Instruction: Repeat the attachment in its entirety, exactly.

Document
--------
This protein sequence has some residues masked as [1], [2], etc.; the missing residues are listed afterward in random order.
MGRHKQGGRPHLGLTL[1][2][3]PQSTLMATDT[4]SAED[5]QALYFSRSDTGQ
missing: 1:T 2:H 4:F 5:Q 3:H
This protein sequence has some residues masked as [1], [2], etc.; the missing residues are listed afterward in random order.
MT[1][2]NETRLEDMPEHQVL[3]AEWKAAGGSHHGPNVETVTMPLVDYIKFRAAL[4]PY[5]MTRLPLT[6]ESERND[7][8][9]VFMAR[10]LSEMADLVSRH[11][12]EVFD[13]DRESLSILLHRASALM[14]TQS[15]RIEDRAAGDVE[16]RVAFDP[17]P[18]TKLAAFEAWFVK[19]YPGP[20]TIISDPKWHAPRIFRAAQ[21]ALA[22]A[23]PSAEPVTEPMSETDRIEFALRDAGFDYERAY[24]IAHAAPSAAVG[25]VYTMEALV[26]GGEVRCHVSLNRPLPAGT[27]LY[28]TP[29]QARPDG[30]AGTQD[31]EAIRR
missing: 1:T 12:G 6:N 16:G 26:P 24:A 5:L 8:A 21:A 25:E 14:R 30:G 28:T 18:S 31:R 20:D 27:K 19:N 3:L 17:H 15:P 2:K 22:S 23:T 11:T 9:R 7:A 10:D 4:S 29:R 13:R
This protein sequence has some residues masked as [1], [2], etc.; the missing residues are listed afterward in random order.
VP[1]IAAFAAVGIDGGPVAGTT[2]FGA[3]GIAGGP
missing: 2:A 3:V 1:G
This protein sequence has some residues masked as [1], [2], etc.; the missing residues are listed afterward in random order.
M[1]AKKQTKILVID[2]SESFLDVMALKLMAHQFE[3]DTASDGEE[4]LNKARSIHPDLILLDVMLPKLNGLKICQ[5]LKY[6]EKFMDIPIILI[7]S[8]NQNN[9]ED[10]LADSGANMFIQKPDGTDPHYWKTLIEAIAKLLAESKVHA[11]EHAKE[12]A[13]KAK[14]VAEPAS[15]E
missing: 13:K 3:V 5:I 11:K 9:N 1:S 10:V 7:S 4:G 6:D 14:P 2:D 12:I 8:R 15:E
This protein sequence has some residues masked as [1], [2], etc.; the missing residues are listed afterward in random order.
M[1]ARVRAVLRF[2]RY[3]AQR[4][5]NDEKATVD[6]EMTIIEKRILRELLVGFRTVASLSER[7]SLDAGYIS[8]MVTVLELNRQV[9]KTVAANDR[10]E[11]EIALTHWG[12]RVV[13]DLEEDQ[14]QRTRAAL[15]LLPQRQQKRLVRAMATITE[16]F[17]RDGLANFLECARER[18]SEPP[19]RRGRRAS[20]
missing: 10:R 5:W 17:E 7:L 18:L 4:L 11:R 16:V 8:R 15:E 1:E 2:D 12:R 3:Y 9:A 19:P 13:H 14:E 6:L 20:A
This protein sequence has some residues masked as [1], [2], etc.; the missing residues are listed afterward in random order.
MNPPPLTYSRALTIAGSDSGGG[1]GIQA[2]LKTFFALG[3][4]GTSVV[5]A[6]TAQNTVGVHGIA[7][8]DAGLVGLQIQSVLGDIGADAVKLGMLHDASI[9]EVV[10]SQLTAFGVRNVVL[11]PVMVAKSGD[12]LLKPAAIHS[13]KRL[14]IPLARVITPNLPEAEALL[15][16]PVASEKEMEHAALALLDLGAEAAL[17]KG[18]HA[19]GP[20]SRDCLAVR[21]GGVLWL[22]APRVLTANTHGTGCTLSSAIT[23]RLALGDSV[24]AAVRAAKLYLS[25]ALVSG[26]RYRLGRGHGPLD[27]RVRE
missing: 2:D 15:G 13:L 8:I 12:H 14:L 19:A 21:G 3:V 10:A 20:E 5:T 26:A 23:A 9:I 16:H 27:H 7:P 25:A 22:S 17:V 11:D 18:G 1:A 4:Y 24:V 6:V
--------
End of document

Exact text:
This protein sequence has some residues masked as [1], [2], etc.; the missing residues are listed afterward in random order.
MGRHKQGGRPHLGLTL[1][2][3]PQSTLMATDT[4]SAED[5]QALYFSRSDTGQ
missing: 1:T 2:H 4:F 5:Q 3:H
This protein sequence has some residues masked as [1], [2], etc.; the missing residues are listed afterward in random order.
MT[1][2]NETRLEDMPEHQVL[3]AEWKAAGGSHHGPNVETVTMPLVDYIKFRAAL[4]PY[5]MTRLPLT[6]ESERND[7][8][9]VFMAR[10]LSEMADLVSRH[11][12]EVFD[13]DRESLSILLHRASALM[14]TQS[15]RIEDRAAGDVE[16]RVAFDP[17]P[18]TKLAAFEAWFVK[19]YPGP[20]TIISDPKWHAPRIFRAAQ[21]ALA[22]A[23]PSAEPVTEPMSETDRIEFALRDAGFDYERAY[24]IAHAAPSAAVG[25]VYTMEALV[26]GGEVRCHVSLNRPLPAGT[27]LY[28]TP[29]QARPDG[30]AGTQD[31]EAIRR
missing: 1:T 12:G 6:N 16:G 26:P 24:A 5:L 8:A 21:A 25:E 14:R 30:G 28:T 18:S 31:R 20:D 27:K 19:N 3:L 17:H 15:P 2:K 22:S 23:T 11:T 9:R 7:A 10:D 4:S 29:R 13:R
This protein sequence has some residues masked as [1], [2], etc.; the missing residues are listed afterward in random order.
VP[1]IAAFAAVGIDGGPVAGTT[2]FGA[3]GIAGGP
missing: 2:A 3:V 1:G
This protein sequence has some residues masked as [1], [2], etc.; the missing residues are listed afterward in random order.
M[1]AKKQTKILVID[2]SESFLDVMALKLMAHQFE[3]DTASDGEE[4]LNKARSIHPDLILLDVMLPKLNGLKICQ[5]LKY[6]EKFMDIPIILI[7]S[8]NQNN[9]ED[10]LADSGANMFIQKPDGTDPHYWKTLIEAIAKLLAESKVHA[11]EHAKE[12]A[13]KAK[14]VAEPAS[15]E
missing: 13:K 3:V 5:I 11:K 9:N 1:S 10:V 7:S 4:G 6:D 14:P 2:D 12:I 8:R 15:E
This protein sequence has some residues masked as [1], [2], etc.; the missing residues are listed afterward in random order.
M[1]ARVRAVLRF[2]RY[3]AQR[4][5]NDEKATVD[6]EMTIIEKRILRELLVGFRTVASLSER[7]SLDAGYIS[8]MVTVLELNRQV[9]KTVAANDR[10]E[11]EIALTHWG[12]RVV[13]DLEEDQ[14]QRTRAAL[15]LLPQRQQKRLVRAMATITE[16]F[17]RDGLANFLECARER[18]SEPP[19]RRGRRAS[20]
missing: 10:R 5:W 17:E 7:L 18:L 4:L 11:R 16:V 8:R 15:E 1:E 2:D 12:R 3:Y 9:A 19:P 13:H 14:E 6:L 20:A
This protein sequence has some residues masked as [1], [2], etc.; the missing residues are listed afterward in random order.
MNPPPLTYSRALTIAGSDSGGG[1]GIQA[2]LKTFFALG[3][4]GTSVV[5]A[6]TAQNTVGVHGIA[7][8]DAGLVGLQIQSVLGDIGADAVKLGMLHDASI[9]EVV[10]SQLTAFGVRNVVL[11]PVMVAKSGD[12]LLKPAAIHS[13]KRL[14]IPLARVITPNLPEAEALL[15][16]PVASEKEMEHAALALLDLGAEAAL[17]KG[18]HA[19]GP[20]SRDCLAVR[21]GGVLWL[22]APRVLTANTHGTGCTLSSAIT[23]RLALGDSV[24]AAVRAAKLYLS[25]ALVSG[26]RYRLGRGHGPLD[27]RVRE
missing: 2:D 15:G 13:L 8:I 12:H 14:L 19:A 21:G 3:V 10:A 20:E 5:T 26:A 23:A 9:I 16:H 27:H 7:P 25:A 22:S 17:V 11:D 18:G 1:A 4:Y 24:V 6:V